J is for Joy

printable-letter-j_5627eada83283December 10, 2019 Second Week of Advent – Day 10 of the Advent Alphabet

J is for Joy. On the third Sunday of the Advent season, we will light the candle for Joy. What do we mean by Joy?

“ joy is the intersection between the human and the divine, and that’s why at some points, when you experience joy you throw your hands in the air, you laugh, you dance, but at other times you experience joy you cry, and you like release in this other way, and it’s the same thing, and its coming from this place of letting go…”

That came from a hip-hop artist named Michael Franti, who leads a band called Spearhead. I heard him interviewed on the CBC radio show Tapestry. Franti is a deeply spiritual person who was raised a Christian, and is now a Yoga teacher. He uses music as a way to work for peace and unity.

I am attracted to Franti’s idea that joy is found at the intersection of the human and the divine. During my training for ministry I worked and studied with Quakers. Many Quakers say that every moment, of every day, is potentially sacramental. (God is equally present with us at all times, everywhere, but there are times when we are more open, more able to accept what God is offering us, which is Presence.)

I don’t think God ever “goes away”. God is everywhere, in everything, including us. But most of us are not able to sustain that awareness of God’s Presence all the time. There are times when we feel like God is very far away, or that God is just an idea, and not a reality.

The image that comes to mind is of feeling so weighed down with the pain and grief that we all experience, that we are unable to look up. Our head is downcast, and our eyes are pointed at our own feet. All we can see is what is just ahead. It becomes hard to imagine we might ever feel different, or better.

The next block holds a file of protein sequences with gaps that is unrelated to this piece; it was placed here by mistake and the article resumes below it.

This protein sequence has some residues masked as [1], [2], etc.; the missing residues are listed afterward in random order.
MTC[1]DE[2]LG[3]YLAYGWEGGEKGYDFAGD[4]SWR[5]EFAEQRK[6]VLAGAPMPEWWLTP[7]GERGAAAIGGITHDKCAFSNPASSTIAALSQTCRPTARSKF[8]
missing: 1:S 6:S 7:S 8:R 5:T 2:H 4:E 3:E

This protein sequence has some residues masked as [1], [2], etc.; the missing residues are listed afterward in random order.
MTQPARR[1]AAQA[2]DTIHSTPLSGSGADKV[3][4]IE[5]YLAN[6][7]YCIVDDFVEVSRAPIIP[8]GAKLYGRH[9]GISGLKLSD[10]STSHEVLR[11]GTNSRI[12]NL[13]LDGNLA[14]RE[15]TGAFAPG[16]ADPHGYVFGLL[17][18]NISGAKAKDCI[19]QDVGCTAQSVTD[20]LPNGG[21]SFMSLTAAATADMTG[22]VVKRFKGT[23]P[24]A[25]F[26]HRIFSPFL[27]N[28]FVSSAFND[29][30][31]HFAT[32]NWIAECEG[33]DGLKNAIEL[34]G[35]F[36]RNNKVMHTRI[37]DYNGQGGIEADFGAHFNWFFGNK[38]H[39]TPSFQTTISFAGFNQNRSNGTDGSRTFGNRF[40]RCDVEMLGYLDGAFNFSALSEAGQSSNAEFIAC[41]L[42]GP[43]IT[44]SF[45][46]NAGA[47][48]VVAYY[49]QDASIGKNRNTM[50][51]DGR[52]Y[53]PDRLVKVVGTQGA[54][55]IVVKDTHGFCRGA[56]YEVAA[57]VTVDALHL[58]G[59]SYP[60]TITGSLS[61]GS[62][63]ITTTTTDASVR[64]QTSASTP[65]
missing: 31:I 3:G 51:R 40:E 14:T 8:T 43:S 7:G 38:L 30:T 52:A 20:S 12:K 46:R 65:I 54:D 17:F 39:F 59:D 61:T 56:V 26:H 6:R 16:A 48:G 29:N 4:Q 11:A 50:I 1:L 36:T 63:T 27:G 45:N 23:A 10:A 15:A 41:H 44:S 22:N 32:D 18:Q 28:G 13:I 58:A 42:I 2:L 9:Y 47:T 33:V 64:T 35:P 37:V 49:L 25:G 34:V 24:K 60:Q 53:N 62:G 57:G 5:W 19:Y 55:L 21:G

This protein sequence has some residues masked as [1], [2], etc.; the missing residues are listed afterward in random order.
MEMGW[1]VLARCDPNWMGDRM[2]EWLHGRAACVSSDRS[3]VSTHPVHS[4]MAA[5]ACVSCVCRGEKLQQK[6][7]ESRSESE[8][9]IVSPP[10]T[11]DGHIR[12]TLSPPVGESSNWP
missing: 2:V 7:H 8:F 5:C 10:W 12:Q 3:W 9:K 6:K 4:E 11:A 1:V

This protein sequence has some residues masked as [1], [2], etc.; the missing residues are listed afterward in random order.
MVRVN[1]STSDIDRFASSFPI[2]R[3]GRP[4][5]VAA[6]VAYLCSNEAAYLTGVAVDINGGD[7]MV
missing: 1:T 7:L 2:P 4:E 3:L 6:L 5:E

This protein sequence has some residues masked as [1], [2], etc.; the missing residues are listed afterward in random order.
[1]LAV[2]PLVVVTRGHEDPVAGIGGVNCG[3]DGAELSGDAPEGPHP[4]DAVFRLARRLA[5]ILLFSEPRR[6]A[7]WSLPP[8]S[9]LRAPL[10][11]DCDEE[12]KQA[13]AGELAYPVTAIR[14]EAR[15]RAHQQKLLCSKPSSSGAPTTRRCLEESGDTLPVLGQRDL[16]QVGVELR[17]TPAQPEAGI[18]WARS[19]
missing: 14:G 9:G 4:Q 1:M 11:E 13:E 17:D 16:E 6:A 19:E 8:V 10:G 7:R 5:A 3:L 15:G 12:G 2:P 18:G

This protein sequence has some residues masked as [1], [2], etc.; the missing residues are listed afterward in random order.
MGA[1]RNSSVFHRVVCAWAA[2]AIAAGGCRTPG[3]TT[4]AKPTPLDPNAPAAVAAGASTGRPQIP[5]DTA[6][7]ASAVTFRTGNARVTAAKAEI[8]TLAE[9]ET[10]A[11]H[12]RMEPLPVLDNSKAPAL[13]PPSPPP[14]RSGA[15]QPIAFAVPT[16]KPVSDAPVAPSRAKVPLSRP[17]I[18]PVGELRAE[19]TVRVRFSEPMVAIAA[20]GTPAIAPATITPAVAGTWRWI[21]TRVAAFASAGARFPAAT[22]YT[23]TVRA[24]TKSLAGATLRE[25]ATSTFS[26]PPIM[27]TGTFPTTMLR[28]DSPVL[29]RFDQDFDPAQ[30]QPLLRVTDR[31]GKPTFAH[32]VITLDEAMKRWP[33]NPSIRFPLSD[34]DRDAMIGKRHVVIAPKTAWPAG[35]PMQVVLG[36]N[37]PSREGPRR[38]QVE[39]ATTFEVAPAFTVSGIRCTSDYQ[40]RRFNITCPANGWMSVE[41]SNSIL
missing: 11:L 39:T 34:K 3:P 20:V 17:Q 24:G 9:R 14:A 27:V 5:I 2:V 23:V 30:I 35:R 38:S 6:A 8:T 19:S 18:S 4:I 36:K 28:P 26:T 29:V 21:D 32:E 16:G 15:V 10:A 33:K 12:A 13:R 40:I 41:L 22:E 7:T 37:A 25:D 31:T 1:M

In our culture there is a powerful tendency to avoid feeling bad. We have numerous medications and distractions available. There are all manner of short-term highs we can use to numb our feelings, or mask them, or allow us to feel something other than what is real. But these do not lead us to joy.

There our times when our spiritual path must take us through the sadness, through the famous “valley of the shadow of death”, before we can come out the other side.

In the first chapter of Luke, Mary’s first response to being greeted by an angel was to be “greatly troubled”.

When the angel told her that she would bear a special child, she said,  “I am the Lord’s servant,” Mary answered. “May your word to me be fulfilled.” 

Mary accepted the angel’s news. But then she got moving.

“At that time Mary got ready and hurried to a town in the hill country of Judea, where she entered Zechariah’s home and greeted Elizabeth.”

It was only after a physical (and perhaps spiritual) journey to her cousin Elizabeth’s home, that Mary said,  “My soul glorifies the Lord and my spirit rejoices in God my Saviour”.

Mary’s did not immediately rejoice, when the angel told her about the baby.  I wonder if she used the time on the road to pray, to come to a deeper understanding of how God was with her, and would sustain her, even in those challenging circumstances. Only then could Mary sing the song of joy that has come to be known as the Magnificat.

Michael Franti talked about this in musical terms: “in the history of African-American music we have the blues, which is this expression of deep sadness, and sorrow, and struggle, and then once you have passed through the blues you come to funk, which is the same chords, just played faster, and now you have music that is celebration, and it is that transformative quality of music…”

When we find ourselves open again to God’s presence, there is a transforming power. The song of sadness can become one of celebration. Our slow sad shuffle through life can become a dance of joy.

The Advent Alphabet is a ministry offering from Rev. Darrow Woods, pastor at the United Church in Harrow, Ontario. Each day in Advent, a different letter of the English Alphabet will be a jumping off place for a reflection. These reflections will be sent out via email to those who have asked to be on the mailing list, and will also be posted to Rev. Darrow’s Facebook page.


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